Saturday 17 August 2019

'I am going to deserve everything that I get', murderer told gardaí

Niall Power (47), of Gyles Quay, Riverstown, Co Louth, described himself as the “middle man” in the murder of the mother-of-three. Photo: Kyran O'Brien
Niall Power (47), of Gyles Quay, Riverstown, Co Louth, described himself as the “middle man” in the murder of the mother-of-three. Photo: Kyran O'Brien

Natasha Reid

A man who confessed to murdering Irene White told gardaí: "I'm going to deserve everything I get."

Niall Power (47), of Gyles Quay, Riverstown, Co Louth, described himself as the "middle man" in the murder of the mother-of-three.

He recruited and paid Anthony Lambe (35), of Annadrumman, Castleblayney, Co Monaghan, to carry out the brutal murder.

Power, described by the victim's daughter as a "close family friend", presented himself at Dundalk garda station on the afternoon Lambe was sentenced to life in prison.

"I'm not going anywhere until I get this off my chest," he said, when asked if he wanted to wait. "I want to put my hands up."

Confessing to his part in the murder, he told gardaí: "It was like my soul left me that morning... I thought my mother and father didn't rear me like this.

"I crossed a border. I could not go back... I'm going to deserve everything I get."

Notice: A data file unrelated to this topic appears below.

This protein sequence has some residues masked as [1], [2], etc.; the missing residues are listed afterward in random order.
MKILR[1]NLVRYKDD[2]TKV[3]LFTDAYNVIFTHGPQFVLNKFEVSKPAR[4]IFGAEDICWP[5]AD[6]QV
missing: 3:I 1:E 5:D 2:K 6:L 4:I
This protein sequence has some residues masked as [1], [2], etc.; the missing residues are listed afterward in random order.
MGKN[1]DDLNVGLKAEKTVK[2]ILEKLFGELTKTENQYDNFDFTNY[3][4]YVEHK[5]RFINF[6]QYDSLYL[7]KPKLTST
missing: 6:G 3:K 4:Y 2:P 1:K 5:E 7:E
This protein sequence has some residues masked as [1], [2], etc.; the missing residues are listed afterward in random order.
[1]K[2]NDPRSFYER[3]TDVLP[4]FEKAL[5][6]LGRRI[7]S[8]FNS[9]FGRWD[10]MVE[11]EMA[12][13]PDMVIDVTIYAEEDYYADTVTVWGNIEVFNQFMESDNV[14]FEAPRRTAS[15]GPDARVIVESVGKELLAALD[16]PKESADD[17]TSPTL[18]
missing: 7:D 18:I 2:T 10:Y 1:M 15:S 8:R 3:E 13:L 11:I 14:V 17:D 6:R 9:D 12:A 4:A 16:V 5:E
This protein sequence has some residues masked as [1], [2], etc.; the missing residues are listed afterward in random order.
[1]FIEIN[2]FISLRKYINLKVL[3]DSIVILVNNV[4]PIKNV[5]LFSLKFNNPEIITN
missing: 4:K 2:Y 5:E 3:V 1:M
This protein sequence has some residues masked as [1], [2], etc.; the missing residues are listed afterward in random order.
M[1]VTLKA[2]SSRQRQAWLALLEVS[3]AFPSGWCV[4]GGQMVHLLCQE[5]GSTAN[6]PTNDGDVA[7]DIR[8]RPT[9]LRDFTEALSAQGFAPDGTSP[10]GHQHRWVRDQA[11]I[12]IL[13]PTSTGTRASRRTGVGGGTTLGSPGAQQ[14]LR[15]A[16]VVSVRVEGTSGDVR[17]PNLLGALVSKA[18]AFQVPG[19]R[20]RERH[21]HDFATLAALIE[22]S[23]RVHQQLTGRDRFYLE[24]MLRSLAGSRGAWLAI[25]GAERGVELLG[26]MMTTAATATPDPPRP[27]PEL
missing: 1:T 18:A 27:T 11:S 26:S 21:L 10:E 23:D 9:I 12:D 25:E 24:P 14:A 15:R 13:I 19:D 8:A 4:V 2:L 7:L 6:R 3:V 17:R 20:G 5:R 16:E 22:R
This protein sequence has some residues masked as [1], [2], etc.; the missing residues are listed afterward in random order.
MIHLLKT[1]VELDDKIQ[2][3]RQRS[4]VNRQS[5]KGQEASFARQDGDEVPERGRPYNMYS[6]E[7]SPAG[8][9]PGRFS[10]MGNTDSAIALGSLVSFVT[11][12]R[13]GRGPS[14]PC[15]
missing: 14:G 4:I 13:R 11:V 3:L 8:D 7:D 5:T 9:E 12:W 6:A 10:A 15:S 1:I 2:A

He was very emotional during interviews as he told gardaí how he came to know the deceased through another man "not before the courts".

This man had asked him in 2003/2004 to "sort Ms White out". Power understood this to mean the other man wanted her dead. He said this man repeated this almost every day over a number of months.

He also said this man had a certain hold over him and he felt like a "puppet".

Power said he was in the company of this first man on the day of the murder when he received a call from Lambe, telling him: "That job is done."

He told gardaí that he hadn't pulled out of it as he felt he had gone too far, felt pushed around and under pressure for months. He said the first man would be onto him, complaining that it wasn't done and that he would then repeat this to Lambe.

He also accepted that he had introduced Lambe to the first man on one occasion and that the first man had said "So, you're the man doing the job" or "getting the job sorted".

Lambe had then received information about what time Ms White's children would have gone to school.

Irish Independent

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